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Michael Harrats, Senior Counsel, Legal & General Investment Management

What are the 3 biggest challenges for in-house teams in FS firms today?

A. Costs! Every non-revenue generating department is under cost pressure at the moment. Demonstrating value as a business partner is the cornerstone of the role of any in-house legal team.
B. Technology/disruption. These two go hand in hand and will be a major challenge for legal teams in FS firms for some time to come. They offer exciting opportunities, but their challenges shouldn’t be underestimated.
C. Brexit. Is always the elephant in the room. Adapting to the post Brexit environment will be the making or breaking of firms, and their legal teams will be key to assisting with Brexit compliant solutions under the new regime.

What key steps can legal teams take, to create a higher value proposition for the business and for customers?

In order to be effective at anything, you need to enjoy it and find it interesting. This certainly applies in the workplace. It might sound obvious, but lawyers need to be engaged and knowledgeable about their business and industry. Knowing the law is not nearly enough.
For me, this is all about taking the time and energy to learn about your business. What products do we sell? How are they perceived in the market? What do our competitors do better/worse than us? What are the key challenges and opportunities in our industry? Most of these won’t be legal related, but we still need to know about them in order to be effective partners to our businesses.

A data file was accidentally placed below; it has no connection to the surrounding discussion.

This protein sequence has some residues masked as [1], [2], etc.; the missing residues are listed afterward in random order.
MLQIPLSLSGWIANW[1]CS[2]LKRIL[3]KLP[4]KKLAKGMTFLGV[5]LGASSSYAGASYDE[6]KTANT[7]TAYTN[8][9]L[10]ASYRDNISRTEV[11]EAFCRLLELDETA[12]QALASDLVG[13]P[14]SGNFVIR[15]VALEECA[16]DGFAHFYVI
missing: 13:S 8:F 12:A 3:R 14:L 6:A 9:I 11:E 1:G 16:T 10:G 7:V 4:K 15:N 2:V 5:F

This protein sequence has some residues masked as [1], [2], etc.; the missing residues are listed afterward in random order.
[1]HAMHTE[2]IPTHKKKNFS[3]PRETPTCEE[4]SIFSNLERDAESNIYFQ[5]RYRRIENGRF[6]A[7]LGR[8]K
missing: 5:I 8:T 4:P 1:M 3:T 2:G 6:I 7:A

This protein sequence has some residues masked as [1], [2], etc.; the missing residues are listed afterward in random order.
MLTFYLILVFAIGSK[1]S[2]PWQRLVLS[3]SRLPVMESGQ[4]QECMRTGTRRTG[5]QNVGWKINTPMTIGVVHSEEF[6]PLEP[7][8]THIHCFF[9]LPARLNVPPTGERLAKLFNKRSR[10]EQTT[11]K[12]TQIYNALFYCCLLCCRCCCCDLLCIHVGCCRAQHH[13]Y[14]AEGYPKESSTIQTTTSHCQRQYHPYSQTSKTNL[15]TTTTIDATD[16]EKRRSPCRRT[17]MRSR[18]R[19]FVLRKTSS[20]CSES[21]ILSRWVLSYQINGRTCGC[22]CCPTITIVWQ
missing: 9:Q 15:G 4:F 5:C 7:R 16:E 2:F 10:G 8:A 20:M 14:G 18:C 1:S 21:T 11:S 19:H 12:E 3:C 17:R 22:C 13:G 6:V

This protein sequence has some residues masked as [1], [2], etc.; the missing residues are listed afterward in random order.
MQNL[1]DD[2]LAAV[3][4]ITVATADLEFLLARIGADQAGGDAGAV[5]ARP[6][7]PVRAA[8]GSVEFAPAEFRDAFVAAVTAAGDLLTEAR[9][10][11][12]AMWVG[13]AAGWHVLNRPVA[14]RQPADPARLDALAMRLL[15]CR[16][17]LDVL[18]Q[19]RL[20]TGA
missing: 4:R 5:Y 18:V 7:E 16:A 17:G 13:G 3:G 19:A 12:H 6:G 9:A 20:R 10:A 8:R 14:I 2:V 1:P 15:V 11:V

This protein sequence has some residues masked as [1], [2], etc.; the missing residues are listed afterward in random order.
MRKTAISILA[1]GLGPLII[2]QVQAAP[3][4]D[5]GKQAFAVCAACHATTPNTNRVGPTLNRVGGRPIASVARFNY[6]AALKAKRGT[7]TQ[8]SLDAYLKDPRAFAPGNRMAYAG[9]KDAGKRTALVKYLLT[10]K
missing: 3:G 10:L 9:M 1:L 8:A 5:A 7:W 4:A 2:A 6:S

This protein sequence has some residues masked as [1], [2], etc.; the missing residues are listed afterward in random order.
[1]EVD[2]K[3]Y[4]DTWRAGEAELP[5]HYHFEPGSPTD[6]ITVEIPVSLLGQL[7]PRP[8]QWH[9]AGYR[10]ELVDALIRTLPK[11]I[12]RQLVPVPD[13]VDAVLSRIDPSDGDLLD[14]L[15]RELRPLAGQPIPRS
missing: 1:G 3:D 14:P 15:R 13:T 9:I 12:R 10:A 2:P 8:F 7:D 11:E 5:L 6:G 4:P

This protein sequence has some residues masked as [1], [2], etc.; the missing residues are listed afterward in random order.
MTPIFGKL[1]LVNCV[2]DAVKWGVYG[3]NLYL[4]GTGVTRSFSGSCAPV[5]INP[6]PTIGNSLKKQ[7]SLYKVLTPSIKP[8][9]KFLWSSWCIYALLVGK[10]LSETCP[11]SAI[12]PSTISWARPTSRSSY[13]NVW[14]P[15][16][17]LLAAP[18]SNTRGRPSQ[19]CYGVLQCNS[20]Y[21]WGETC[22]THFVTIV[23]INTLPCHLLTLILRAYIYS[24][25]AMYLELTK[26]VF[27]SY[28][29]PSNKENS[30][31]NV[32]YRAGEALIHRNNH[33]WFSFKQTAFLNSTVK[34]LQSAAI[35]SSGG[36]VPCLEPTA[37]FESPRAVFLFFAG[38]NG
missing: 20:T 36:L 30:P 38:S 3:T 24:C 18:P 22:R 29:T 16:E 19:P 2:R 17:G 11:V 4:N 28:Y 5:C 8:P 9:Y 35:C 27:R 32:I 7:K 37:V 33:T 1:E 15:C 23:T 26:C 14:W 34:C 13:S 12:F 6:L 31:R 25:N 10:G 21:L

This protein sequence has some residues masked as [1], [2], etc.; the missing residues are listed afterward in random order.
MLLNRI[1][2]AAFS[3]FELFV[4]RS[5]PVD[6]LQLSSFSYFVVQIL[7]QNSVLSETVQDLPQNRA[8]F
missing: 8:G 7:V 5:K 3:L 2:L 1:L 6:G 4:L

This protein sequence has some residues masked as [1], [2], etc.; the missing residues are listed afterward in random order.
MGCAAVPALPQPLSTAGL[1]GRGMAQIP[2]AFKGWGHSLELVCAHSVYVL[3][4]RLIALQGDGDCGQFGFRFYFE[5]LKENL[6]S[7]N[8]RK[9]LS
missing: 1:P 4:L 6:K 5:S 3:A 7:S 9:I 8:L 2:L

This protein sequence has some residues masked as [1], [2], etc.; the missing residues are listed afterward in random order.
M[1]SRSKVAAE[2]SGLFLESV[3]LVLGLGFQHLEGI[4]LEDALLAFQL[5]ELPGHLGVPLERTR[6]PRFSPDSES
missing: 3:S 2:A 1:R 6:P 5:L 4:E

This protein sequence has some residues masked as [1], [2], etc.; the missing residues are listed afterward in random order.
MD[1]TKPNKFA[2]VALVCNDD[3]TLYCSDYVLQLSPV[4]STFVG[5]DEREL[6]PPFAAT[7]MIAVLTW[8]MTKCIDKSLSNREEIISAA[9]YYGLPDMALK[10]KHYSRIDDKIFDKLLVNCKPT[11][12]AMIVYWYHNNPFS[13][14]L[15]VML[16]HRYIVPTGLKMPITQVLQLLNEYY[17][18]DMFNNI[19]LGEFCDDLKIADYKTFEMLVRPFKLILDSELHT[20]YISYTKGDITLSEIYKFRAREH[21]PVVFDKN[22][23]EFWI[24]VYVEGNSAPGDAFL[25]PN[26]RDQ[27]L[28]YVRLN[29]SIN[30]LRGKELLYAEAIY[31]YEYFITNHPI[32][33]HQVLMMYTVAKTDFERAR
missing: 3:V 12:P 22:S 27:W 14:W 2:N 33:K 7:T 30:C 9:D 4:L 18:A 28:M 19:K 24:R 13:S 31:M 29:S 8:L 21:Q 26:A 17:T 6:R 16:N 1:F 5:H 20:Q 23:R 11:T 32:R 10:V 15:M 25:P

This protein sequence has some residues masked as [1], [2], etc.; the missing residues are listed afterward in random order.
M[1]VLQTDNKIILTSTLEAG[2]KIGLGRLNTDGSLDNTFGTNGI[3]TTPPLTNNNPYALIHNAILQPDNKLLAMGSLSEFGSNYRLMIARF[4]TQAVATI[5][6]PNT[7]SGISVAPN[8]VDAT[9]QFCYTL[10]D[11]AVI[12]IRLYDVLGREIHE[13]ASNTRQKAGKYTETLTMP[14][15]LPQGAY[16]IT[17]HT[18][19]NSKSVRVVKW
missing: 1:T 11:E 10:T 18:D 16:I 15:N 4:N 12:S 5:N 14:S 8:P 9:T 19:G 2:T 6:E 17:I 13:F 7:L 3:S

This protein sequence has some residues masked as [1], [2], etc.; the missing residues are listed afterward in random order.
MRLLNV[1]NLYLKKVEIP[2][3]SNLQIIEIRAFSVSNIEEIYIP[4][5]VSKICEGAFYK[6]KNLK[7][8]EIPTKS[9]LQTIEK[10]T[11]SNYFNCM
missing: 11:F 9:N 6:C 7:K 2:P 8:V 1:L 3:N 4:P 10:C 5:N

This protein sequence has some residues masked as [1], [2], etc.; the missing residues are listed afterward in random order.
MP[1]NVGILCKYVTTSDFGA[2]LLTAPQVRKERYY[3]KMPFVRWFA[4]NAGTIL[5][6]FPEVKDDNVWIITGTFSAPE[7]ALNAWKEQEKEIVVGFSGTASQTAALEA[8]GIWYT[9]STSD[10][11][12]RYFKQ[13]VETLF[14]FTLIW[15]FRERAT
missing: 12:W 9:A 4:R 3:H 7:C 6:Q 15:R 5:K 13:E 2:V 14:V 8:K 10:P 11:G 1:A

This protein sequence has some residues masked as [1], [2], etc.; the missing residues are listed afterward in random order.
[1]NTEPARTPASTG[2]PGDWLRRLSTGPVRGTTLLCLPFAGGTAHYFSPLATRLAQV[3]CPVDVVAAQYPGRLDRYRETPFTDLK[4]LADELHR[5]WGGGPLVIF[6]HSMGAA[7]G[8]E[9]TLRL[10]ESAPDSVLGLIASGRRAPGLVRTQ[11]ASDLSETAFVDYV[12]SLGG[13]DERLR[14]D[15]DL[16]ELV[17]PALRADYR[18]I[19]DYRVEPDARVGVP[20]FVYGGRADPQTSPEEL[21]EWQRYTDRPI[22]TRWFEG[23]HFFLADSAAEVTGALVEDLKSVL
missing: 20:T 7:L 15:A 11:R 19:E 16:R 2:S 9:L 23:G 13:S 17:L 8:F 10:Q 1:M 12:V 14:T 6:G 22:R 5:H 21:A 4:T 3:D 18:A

Once your team understand your business and your industry, their specialism (the law) can be applied to this effectively.

What hurdles do legal teams face, in terms of implementing and delivering value from new technology solutions? How can these be overcome?

Lack of knowledge within teams about technology solutions can cause a reluctance to engage with them. This is something we all need to guard against. I see no excuse for this. We are working in one of the most interesting times to be a lawyer. The scope of our roles and the range of tools we have to assist with them are changing at a rapid pace. It’s going to be challenging for us all, but we need to make sure we proactively own our technological development. I would like to see this formalised in the Law Society’s CPD rules, as it’s such a key aspect of our roles.
Pace of change is also a challenge. As soon as we get ourselves up to speed with a technological change, another one seems to appear (and I don’t just mean this year’s new smartphone). The key to mastering this is to take an active interest in technological developments. This won’t come easily to everyone but it’s something we need to work at.

How do you view the current level of interaction / collaboration between in-house teams across the FS industry, and how could this develop in the future?

We work well together. In the asset management industry a legal discussion group of in-house counsel across the main asset managers meets every couple of months to discuss legal, regulatory and market related issues we are all facing. I regularly attend and find the meetings useful. Earlier in the year, LGIM hosted one of these sessions and it was great to meet our peers and have an open discussion with them.